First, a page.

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Friday, 2 July 1920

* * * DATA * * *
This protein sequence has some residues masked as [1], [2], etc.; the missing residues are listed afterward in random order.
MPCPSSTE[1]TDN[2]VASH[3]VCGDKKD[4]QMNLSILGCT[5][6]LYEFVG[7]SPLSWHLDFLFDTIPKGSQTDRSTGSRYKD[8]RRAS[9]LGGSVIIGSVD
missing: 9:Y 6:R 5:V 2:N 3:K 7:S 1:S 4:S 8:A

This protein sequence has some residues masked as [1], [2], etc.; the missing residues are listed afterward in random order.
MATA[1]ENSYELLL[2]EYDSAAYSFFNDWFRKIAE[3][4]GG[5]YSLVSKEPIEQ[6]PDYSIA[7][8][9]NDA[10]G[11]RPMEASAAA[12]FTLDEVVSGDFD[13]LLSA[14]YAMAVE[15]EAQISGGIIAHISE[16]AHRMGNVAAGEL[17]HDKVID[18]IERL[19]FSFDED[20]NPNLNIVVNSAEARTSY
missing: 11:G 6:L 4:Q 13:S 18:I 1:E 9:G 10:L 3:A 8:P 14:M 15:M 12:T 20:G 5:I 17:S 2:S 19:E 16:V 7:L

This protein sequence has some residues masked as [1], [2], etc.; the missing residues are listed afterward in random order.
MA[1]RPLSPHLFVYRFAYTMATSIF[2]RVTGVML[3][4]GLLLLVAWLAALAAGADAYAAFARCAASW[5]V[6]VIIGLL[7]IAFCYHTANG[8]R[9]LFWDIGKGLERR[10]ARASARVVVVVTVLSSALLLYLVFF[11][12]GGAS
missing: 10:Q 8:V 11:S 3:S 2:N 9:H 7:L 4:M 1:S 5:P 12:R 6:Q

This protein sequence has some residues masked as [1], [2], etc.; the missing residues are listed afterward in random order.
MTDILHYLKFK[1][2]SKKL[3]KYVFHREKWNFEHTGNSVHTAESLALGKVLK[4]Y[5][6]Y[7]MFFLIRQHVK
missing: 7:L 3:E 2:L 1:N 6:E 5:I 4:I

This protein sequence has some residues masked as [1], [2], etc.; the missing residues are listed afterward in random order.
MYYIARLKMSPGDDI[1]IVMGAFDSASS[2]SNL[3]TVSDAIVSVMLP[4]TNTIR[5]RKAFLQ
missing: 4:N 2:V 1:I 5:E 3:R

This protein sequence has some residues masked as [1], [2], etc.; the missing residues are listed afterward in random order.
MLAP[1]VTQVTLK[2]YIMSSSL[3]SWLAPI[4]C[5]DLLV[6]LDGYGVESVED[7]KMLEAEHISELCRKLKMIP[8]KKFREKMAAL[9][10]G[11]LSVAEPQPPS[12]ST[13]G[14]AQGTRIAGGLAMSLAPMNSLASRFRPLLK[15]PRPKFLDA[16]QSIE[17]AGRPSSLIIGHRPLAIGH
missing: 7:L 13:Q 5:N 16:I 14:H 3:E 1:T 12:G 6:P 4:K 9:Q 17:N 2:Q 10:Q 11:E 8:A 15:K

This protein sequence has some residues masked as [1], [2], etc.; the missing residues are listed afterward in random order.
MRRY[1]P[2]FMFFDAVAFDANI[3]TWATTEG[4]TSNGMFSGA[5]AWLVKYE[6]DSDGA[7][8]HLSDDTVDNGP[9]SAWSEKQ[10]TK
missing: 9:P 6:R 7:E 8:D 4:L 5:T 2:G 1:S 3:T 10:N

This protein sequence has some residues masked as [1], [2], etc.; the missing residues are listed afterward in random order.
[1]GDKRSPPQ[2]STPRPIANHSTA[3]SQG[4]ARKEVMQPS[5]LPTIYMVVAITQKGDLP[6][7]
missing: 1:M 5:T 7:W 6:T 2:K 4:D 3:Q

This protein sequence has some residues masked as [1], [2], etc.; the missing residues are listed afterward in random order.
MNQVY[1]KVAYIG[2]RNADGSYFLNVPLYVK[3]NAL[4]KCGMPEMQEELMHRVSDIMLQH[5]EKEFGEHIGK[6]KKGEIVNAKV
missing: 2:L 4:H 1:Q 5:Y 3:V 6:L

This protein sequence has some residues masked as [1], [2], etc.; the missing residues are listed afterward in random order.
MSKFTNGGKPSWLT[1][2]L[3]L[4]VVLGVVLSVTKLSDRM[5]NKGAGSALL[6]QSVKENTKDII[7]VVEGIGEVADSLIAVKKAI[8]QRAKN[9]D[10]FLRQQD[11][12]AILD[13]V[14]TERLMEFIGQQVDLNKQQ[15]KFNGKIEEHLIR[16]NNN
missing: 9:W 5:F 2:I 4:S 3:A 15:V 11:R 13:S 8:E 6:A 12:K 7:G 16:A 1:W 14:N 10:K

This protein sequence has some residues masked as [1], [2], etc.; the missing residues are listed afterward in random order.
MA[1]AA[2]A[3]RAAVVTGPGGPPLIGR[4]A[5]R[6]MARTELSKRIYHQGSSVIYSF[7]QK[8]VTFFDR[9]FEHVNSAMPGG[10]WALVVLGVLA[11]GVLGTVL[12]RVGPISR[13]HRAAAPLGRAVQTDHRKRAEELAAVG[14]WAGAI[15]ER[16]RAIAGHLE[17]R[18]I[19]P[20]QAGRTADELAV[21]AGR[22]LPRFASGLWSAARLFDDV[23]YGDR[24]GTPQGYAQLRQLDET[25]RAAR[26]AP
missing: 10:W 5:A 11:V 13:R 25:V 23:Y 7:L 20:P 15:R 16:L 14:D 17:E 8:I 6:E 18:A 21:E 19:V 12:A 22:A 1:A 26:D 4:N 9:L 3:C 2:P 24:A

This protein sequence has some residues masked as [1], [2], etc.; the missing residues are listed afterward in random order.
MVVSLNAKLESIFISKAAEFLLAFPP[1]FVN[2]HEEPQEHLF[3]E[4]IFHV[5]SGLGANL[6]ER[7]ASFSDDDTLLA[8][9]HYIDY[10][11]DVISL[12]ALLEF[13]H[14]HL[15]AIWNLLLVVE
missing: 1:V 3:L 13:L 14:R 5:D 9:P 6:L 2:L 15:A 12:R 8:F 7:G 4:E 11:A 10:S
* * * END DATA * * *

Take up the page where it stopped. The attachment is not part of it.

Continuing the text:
Mr TUDOR (Yarra) .- (By leave).- Yesterday I asked whether the cablegrams that had passed between the Prime Minister (Mr. Hughes) and Mr. Watt, or between the Prime Minister and any other Minister and the British Government would be laid on the table, and the Prime Minister replied that they would be laid on the table, with the exception of such parts of them as had nothing to do with Mr. Watt's resignation or contained statements which, in the interests of the public, should not be disclosed. He suggested that I and the honorable member for Franklin (Mr. McWilliams) should go through the file with him, and determine what might properly be kept back from publication. The file of correspondence was submitted to us, and we were assured by the Secretary to the Prime Minister's Department that it contained the whole of the cablegrams that had passed. The Prime Minister's suggestion was that we should edit this file; but we acted rather as censors, our work being to cut out what was not material to the case, or what, in the public interest, should not be disclosed. We were not asked to take sides, and I do not intend to do so. By way of illustrating the omissions that we sanctioned, I might say that one of the cablegrams sent by Mr. Watt contained certain confidential figures. He said, " I have obtained these figures in confidence." That information was, therefore, kept back from publication. Then on another matter the Secretary of State for the Colonies sent a cablegram to the Prime Minister marked " most secret." Honorable members, no doubt, are aware that there are " confidential " cablegrams, "secret" cablegrams, and "most secret ' ' cablegrams. A cablegram marked " most secret " could not be published without the permission of the sender, and therefore that cablegram, together with the Prime Minister's reply to it, has been withheld. We were not asked to indorse or confirm any of the statements in the cablegrams; that was not our business. All we were asked to do was to make sure that the material facts were given to the House. In the file there are statements that are not material to the resignation of Mr. Watt - criticisms of persons and Governments, which have nothing to do with the case - and the publication of some of which might injure the Commonwealth. We agreed that such statements should not be made public. Possibly any member who desired to see the whole file could do so; but that is a matter for the Prime Minister and the Cabinet. I assure the House, however, that, in my opinion, everything on the file that is material to the case, and that could properly be published, has been made public by the Prime Minister.







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